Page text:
Lowdown: Creme de la Cream.
It is not of my habit to review music in this blog, mainly because I do not feel I have the capacity to quantify and analyze why one piece of music is better than another. However, with all due respect, exceptions have to be made for the exceptional, and Cream's recent performance at the Albert Hall is one of those exceptional exceptions.
I'll start with the bottom line: This performance from 2005 of this band that last said goodbye back in 1968 is, in my view, much better than what things were originally like. The performance is just smashing, and the seemingly geriatric band proves that it takes more than age to take back such quality. Instead, the quality has improved like well matured wine. So, for the record, I will say now that the performanc includes all of Cream's hits, plus some interesting variations on familiar songs.
The thing that has always been unique about Cream is the musical talent in the band's stores. Sure, everyone knows Eric Clapton to be a top notch guitarist, but his fellow band members are just as world class if not more: Ginger Baker on drums can only be rivaled, in my view, by Led Zeppelin's late John Bonham; and Jack Bruce on bass cannot be rivaled by anyone I am familiar with. And it shows: The trio, using nothing more than a set of drums, one bass guitar, and one electric guitar manages to fill up Albert Hall so well you think there's an entire orchestra there. The effect is nothing short of amazing!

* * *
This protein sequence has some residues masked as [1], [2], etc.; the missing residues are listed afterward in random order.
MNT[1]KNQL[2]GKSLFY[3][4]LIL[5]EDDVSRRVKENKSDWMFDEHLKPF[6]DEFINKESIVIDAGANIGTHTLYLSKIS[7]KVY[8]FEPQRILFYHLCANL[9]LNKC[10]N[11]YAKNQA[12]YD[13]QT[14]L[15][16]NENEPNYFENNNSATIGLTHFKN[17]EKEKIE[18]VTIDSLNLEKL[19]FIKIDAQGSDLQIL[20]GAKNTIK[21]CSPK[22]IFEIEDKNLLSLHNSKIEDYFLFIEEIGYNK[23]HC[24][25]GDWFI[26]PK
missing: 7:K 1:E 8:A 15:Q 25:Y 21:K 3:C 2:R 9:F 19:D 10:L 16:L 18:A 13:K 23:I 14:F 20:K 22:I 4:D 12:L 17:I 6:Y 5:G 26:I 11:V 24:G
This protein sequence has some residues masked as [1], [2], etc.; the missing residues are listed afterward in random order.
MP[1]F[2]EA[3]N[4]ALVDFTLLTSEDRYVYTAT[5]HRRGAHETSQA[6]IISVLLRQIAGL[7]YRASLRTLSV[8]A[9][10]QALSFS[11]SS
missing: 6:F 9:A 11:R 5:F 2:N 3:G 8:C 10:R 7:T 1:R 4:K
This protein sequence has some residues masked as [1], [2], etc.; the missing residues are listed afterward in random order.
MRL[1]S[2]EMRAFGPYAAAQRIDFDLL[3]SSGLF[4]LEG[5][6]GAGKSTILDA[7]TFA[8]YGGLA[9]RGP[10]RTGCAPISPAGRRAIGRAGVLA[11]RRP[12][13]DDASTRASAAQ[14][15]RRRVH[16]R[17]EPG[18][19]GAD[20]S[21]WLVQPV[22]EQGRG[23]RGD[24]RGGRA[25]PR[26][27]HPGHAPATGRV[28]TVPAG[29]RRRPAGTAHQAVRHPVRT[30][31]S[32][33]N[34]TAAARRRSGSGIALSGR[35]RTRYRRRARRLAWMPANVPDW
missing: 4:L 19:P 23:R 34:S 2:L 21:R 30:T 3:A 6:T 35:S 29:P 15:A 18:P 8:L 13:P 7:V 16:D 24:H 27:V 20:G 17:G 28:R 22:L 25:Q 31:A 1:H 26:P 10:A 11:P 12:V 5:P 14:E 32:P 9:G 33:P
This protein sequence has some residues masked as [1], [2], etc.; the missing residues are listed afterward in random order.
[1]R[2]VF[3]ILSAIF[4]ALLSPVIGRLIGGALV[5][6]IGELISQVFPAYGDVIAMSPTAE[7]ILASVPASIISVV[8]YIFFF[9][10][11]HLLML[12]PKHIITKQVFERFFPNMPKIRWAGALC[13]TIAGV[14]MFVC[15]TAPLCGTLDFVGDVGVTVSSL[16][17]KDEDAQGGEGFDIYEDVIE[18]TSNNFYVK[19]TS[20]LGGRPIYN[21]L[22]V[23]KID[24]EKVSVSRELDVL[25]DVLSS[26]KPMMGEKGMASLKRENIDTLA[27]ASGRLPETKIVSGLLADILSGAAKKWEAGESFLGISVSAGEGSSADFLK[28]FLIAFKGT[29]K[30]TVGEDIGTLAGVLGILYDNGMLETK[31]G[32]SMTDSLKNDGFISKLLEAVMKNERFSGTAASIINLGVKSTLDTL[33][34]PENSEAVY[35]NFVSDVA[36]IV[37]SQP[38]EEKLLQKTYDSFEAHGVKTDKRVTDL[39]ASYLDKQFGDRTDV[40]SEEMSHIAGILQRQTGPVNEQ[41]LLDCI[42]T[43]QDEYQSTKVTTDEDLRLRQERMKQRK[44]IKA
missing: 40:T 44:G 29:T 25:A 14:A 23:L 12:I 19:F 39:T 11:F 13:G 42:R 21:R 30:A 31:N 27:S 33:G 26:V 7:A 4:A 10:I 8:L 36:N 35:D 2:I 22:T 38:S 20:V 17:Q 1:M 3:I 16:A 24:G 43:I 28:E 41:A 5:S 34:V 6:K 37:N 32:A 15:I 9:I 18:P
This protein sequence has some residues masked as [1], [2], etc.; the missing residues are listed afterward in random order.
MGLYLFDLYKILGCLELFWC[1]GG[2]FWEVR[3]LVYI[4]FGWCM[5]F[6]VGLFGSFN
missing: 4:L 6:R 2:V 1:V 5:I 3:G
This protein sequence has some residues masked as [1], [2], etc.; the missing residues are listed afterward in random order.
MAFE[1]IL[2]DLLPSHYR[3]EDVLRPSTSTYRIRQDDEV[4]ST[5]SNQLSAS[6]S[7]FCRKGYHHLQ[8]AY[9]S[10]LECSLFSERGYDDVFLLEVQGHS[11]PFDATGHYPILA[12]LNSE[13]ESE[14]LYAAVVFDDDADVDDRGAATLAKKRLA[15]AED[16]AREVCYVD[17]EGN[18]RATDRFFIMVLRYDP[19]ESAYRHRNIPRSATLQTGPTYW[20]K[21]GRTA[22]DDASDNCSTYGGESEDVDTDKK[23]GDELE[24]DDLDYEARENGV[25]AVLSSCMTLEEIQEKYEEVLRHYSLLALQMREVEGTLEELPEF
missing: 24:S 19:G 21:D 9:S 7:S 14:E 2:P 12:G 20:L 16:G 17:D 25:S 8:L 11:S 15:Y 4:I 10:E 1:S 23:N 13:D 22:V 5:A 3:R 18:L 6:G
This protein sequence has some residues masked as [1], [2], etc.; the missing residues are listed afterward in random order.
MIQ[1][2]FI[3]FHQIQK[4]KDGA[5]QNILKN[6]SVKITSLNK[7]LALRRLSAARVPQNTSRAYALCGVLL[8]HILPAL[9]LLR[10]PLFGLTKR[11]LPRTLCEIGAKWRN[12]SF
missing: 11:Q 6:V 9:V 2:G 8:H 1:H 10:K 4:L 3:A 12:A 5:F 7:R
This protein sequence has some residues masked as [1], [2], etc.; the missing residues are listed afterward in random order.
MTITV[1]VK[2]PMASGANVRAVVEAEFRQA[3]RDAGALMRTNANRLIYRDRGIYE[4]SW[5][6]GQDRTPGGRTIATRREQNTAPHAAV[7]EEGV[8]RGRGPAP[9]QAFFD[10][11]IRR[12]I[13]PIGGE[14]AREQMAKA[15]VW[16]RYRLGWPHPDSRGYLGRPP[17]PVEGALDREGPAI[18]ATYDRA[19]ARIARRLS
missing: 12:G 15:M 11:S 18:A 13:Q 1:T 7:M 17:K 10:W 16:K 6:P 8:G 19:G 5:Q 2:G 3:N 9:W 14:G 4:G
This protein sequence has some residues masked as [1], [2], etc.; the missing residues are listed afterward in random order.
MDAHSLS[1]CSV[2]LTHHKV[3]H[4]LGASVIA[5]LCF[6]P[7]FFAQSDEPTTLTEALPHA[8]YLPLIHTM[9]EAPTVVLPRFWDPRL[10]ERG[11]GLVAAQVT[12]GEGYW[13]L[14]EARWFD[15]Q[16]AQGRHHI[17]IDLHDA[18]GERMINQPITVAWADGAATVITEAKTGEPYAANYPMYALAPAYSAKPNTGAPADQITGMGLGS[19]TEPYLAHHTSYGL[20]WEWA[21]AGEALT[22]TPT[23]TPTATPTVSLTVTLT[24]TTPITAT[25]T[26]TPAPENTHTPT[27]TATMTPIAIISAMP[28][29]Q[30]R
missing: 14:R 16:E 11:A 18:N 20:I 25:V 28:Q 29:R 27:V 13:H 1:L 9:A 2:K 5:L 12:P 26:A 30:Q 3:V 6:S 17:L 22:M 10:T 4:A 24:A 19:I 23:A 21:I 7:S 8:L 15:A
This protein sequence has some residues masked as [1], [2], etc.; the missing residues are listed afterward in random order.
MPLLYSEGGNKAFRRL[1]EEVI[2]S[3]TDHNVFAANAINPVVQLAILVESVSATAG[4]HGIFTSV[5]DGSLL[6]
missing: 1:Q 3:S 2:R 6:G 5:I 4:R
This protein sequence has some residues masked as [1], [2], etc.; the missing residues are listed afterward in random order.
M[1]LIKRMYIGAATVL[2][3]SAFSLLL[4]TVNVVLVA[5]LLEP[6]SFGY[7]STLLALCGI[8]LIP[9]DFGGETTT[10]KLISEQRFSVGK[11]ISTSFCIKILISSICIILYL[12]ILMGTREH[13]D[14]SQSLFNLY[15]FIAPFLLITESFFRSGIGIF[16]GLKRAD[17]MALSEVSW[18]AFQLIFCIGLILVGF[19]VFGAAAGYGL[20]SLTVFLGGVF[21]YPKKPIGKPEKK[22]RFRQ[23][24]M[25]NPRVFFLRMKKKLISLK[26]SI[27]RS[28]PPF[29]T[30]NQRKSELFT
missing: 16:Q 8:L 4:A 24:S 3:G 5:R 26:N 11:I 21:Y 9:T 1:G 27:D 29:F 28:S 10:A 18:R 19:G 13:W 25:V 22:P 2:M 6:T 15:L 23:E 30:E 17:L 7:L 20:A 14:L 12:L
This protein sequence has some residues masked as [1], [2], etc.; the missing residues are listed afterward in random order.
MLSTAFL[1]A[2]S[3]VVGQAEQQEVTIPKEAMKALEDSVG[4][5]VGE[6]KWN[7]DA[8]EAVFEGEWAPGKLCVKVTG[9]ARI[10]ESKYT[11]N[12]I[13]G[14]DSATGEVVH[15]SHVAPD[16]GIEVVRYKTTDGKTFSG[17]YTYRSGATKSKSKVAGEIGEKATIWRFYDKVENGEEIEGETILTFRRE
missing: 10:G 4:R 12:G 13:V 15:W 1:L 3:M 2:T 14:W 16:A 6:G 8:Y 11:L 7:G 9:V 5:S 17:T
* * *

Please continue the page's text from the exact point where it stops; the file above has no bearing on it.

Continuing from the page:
A lot of the impact of this performance seems to come from the band members obviously having a hell of a time themselves. Through alternate versions of the same songs (available as DVD supplementals), it is clear for all to see just how much improvisation there is in the performance and just how well synced the trio is that they can so smoothly interact with each other's gigs.
Cream was always labeled a super group. This performance proves why.
Best scene: Through repeated viewing, I think it is safe to say that Cream has established itself as Dylan's (my four and a half month old baby son) favorite band. Judging by Dylan's reaction, his favorite bits are Ginger Baker drum solo and his performance in Sunshine of Your Love. The light effects, a relic of the old sixties past, add to the attraction.
Picture quality: Quite good. In an attempt to look modern the camera zooms in and out of the performers while adding some artificial shakes, which is a bit annoying.
Sound quality: We're talking audiophile quality here. Smashing sound re-mastering for a DVD! One can feel exactly where each of the performers and when Baker drums across his set you can feel exactly where he strikes each time.
Overall: Poetry in motion, even if the lyrics are way too psychedelic. 5 out of 5 stars.